As for arrivals, Odegaard is the only really significant new member of the squad, returning on loan a year early — hence his presence on the front pages. That said, Alvaro Odriozola’s return might provide backup for Dani Carvajal at full-back, while Andriy Lunin is an able deputy for Thibaut Courtois.
Just as importantly, nor is there any urgency to sign anyone, and everyone knows that. Go back to those papers for a moment: it is not just that Madrid do not intend to sign; there haven’t even been rumours that they will. There is a month left of the window, but this isn’t a case of them putting off doing the deals until the end; it is more that there are no deals to be done.
Madrid do not plan to sign anyone. And while some grow impatient and everyone wants new faces, while a lot of fans seem to like the market more than the matches, stability is supposed to be something to aspire to. There might be doubts in Madrid’s case, but there’s something in that idea too.
The Man City defeat exposed some weaknesses — there is a reason that Odegaard’s loan deal was ended so soon afterward — and Madrid were not perfect league champions by any means. Who knows, they might not have been champions at all but for the pandemic and Barcelona’s implosion. They were certainly pretty unusual champions, a team that got virtually no contribution from its four most expensive players, including its two most costly signings ever and four of the all-time top six: Bale, Hazard, Luka Jovic and Rodriguez cost €336 million for an average of 8.75 games and 1.5 goals.
Madrid were also quite old champions: Modric turned 35 this week, Ramos is 34, Marcelo and Karim Benzema are 32, Toni Kroos is 30. Some renewal felt necessary then, but they didn’t get it: of their new signings last season, only Ferland Mendy, who played two-thirds of the league games, was a regular. And yet, here’s the bottom line: still they won the league.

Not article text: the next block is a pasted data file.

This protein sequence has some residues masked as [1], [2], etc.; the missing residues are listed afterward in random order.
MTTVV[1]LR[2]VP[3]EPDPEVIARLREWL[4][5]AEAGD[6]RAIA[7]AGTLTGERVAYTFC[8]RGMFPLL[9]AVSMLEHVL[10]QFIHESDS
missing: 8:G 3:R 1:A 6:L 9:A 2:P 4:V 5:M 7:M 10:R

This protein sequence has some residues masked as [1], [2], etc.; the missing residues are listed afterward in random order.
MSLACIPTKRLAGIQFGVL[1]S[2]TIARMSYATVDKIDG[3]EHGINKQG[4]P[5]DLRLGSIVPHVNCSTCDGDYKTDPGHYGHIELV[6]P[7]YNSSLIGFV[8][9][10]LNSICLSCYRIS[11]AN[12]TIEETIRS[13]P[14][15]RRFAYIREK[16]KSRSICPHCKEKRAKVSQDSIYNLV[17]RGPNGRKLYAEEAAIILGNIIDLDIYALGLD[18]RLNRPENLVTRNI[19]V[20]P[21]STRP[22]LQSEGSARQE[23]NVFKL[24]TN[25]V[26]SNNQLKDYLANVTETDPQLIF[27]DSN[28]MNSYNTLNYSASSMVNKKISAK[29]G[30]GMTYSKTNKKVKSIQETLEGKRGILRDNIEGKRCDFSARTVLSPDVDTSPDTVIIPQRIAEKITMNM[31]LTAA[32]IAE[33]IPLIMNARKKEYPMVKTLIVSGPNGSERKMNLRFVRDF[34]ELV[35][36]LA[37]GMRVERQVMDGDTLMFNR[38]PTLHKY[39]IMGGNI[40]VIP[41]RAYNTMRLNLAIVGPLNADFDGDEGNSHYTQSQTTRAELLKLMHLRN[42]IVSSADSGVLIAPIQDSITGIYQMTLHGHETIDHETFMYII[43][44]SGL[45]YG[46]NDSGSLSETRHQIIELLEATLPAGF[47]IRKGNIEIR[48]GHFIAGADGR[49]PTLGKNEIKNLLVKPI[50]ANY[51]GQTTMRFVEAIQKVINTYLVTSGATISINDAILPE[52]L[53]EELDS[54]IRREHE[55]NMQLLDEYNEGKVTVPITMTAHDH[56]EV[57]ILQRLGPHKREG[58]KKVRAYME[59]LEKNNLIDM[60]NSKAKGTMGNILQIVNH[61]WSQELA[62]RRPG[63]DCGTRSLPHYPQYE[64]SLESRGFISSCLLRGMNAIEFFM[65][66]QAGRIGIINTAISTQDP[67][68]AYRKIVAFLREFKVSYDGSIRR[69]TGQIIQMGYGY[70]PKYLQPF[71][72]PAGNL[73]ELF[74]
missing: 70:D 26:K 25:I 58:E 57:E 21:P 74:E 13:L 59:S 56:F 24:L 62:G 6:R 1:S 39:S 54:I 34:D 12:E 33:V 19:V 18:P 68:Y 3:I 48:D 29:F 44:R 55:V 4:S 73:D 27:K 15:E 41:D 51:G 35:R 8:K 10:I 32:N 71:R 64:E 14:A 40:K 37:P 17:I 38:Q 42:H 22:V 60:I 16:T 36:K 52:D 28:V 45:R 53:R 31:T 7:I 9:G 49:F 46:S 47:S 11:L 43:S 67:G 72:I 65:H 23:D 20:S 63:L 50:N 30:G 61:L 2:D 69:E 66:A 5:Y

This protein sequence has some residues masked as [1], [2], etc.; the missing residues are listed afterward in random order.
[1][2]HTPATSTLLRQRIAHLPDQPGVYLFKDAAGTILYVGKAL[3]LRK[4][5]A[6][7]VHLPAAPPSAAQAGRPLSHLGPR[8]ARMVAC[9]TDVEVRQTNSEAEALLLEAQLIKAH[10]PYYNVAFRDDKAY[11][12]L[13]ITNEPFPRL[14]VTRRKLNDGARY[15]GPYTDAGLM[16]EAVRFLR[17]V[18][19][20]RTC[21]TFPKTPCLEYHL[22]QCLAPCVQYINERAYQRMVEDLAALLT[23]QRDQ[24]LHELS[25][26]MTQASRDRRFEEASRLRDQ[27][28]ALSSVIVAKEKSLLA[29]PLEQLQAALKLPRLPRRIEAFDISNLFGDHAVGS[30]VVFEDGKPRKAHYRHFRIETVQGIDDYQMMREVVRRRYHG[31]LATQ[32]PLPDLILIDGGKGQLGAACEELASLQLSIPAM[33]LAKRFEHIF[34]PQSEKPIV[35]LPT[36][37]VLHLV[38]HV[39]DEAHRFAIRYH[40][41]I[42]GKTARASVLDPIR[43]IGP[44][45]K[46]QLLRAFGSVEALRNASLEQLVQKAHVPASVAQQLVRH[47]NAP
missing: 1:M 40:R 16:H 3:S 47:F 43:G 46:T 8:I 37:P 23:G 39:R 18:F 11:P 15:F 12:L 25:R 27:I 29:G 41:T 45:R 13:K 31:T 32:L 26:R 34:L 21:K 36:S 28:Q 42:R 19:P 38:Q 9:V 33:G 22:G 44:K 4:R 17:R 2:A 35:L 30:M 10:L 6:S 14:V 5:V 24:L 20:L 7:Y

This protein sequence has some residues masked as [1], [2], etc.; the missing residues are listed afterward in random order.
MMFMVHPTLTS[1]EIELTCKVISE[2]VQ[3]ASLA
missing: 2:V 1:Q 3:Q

Just as there is at Barcelona now, a year ago there was talk of a necessary revolution at Madrid. Twelve months on (well, 14) there’s still a need to make changes, but they do so from a position of relative strength. Atletico Madrid have been inactive, too — although they still pursue the striker they have lacked for years in which they found that even Diego Costa wasn’t Diego Costa — no one knows what will happen with Barcelona, and while Sevilla have improved, they have a lot of ground to make up.
More to the point, Madrid might feel that most of the solutions are already there, for one more season at least.
There are flaws — there is no backup for Casemiro, say, in defensive midfield, or for Benzema up front — but if contributions were limited last season, at least they were multiple: 21 different men scored league goals, with Eder Militao and Brahim Díaz the only outfield players who failed to do so. Besides, there are new pieces to refresh this. To give the clearest example: if the midfield three need rotating and rejuvenating, Fede Valverde and Odegaard await their chance.
Perhaps it is overly optimistic, but even underachievement can be seen through a positive prism: the promise of improvement; if the talent is not questioned, the only way is up. Well, that’s the theory at least.
Recent reports in Belgium suggest that Hazard actually cost Madrid €160m. If so, that’s €10m per league game. (Oh, and €160m per goal.) It was striking, in fact, how little spotlight there was on him last year at a time when Griezmann and Felix found themselves under fierce scrutiny and facing furious criticism despite better seasons. Yet while the debate is finally starting in earnest now, with fresh questions being asked about Hazard’s fitness and commitment once more, it is legitimate for Madrid to assume that they will get more from him than last season. The same might be true of Jovic, who knows? And it is surely true of Marco Asensio, who returned to fitness only at the very end — and did so with an immediate impact.
The biggest doubt might be whether Benzema can score more than 20 goals again. Others, surely, will step up. If quiet improvement can come away from the glare, with maturity and age, it is likely that there will be greater contributions from Rodrygo and Vinicius, too.
There will have to be: last season, Madrid’s second top scorer was Ramos, one of the very few men to take a front page from Messi this summer after he got two more from Spain. “False Nine,” they called him and he, like the rest of them, is still around as Madrid quietly prepare for what they hope will be their first title defence in over a decade.